Guest Blog by Nica Basuel
At the start of my job search this winter, I encountered a conflict. I felt I had to compromise my passion for travel with my passion for teaching. After some research, I found that most teaching abroad opportunities involved traditional schools with more privileged students. However, I’ve always imagined myself teaching in a challenging school filled with students with labels (like “at risk,” “special needs,” or “low SES”), guiding them to fight against those difficult labels and become successful through education.
I completed my student teaching semester in a nontraditional school for students who are “at risk” (whatever the label means is still up for debate in my mind) and truly felt that it was a setting in which I thrived, learned, and loved.
However, my professors helped me understand that each school has its own challenges and can serve as a valuable learning experience. I was also convinced that the time to explore international teaching would be when I was fresh out of college, before other life obligations interfered. Also, I figured I could use a broader worldview to shape my philosophy of teaching fully.
In February I traveled to Boston for an international school job fair. It was a chaotic weekend involving roughly 80 schools from every region in the world. Each school had a unique personality and sitting through all the presentations I found myself imagining myself in South America, Eastern Europe, and Southeast Asia. I ended up doing nine interviews in less than 48 hours.
One school, Liger Learning Center of Cambodia, wildly stood out from the other international schools. Liger is a school with a mission to give disadvantaged Cambodian children a high-quality, progressive, and free education. The school aims to serve students from kindergarten to high school and give scholarships for students to attend prestigious universities anywhere in the world.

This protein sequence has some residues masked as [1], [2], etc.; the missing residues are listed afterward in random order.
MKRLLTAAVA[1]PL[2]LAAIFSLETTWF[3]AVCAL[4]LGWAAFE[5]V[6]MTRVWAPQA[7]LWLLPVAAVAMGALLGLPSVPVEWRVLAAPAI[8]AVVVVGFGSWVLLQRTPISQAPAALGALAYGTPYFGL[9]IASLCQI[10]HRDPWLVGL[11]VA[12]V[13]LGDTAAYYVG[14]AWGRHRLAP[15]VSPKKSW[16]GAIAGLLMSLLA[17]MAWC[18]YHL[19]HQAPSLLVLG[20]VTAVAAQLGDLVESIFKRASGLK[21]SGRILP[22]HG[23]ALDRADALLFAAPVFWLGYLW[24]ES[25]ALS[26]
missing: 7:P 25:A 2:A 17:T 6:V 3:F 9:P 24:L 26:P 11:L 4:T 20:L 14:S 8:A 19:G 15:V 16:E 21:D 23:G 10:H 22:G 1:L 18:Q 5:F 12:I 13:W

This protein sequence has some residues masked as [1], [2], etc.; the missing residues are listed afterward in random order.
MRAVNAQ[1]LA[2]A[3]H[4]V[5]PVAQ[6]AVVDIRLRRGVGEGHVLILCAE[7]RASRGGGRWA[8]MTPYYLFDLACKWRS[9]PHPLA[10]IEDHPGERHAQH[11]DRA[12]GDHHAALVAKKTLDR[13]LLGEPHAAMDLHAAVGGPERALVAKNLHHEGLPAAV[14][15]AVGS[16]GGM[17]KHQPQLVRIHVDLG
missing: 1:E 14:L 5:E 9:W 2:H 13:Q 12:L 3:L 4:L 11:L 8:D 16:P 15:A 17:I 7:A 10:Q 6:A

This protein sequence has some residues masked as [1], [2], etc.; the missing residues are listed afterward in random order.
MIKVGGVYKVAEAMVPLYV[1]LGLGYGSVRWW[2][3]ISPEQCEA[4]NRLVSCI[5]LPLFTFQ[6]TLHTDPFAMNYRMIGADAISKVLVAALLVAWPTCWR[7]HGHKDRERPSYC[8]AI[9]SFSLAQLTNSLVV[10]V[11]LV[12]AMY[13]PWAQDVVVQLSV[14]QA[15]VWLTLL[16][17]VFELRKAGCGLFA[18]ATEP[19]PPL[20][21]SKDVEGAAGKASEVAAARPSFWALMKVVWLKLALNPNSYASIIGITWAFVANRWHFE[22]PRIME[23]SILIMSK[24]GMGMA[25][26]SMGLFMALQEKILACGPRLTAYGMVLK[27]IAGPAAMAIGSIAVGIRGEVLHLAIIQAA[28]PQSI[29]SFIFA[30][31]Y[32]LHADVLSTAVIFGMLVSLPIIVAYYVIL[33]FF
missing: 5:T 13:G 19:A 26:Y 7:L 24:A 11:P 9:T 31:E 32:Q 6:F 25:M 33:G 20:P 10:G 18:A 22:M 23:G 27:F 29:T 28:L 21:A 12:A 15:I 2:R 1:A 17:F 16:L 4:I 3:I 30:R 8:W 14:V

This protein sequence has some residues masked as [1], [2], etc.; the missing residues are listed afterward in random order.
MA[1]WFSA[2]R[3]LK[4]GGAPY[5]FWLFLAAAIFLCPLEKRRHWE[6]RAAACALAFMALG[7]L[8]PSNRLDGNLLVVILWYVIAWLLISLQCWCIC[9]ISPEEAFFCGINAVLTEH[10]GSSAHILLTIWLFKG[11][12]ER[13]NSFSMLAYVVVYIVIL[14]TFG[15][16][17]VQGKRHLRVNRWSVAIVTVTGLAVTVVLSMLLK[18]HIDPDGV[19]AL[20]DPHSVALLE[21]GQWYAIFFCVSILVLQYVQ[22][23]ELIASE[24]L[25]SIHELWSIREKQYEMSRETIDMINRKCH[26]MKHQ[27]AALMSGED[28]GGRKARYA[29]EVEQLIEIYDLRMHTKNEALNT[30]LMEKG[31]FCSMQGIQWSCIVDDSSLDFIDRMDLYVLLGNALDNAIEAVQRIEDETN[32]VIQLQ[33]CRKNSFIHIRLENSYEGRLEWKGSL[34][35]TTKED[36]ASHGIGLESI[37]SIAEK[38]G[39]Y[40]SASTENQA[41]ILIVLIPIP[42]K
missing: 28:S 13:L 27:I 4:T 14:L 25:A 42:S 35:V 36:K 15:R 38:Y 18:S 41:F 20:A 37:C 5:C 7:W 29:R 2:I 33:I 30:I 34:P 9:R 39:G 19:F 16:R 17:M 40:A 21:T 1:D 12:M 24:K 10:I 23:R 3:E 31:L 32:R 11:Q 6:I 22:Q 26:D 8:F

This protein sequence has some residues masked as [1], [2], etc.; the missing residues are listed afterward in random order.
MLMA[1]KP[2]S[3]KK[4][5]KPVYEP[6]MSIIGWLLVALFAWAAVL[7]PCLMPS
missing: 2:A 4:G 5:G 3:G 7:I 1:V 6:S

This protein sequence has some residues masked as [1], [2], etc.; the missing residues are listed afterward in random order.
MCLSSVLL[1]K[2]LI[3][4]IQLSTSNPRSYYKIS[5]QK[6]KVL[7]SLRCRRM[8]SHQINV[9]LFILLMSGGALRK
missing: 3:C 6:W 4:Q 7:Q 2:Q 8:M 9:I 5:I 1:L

Also, Liger hopes to address the needs of the whole child while encouraging children to become the future leaders of Cambodia. The director of the school outlined its core values of integrity, stewardship, optimism, ingenuity, and determination. During the presentation, I felt goosebumps, and it was the only presentation that gave me such a strong psychosomatic reaction. I was eager to be part of a movement that hopes to instill these values in youth.
Furthermore, I learned that this is a completely new endeavor—the campus where students and teachers will live and learn together is only a few months old, and the director and his staff are still in the admissions process, traveling around Cambodia to find students who show potential to thrive at Liger. I was grateful to interview with the school. I felt comfortable explaining how the school aligned with my philosophies on education and how I could greatly benefit from an experience at Liger.
I never thought I would find a place like Liger at the international school fair. I had come in with certain expectations about working for an international school primarily as a means for travel. Never had I thought that I would end up at a school that would give me an opportunity both to explore the world and to explore innovative education, especially in a country with a difficult history like Cambodia’s.
I am set to leave in late July, only two months after graduation. Admittedly, I am nervous but eager. I know that my move to Cambodia will be something new and completely unfamiliar, frightening, and exhilarating all at once—as every adventure and travel experience should be. I am ready to take on international teaching, to respect and learn from the paths laid out by others before me, and to make my own tracks.
Learn more about Liger Learning Center.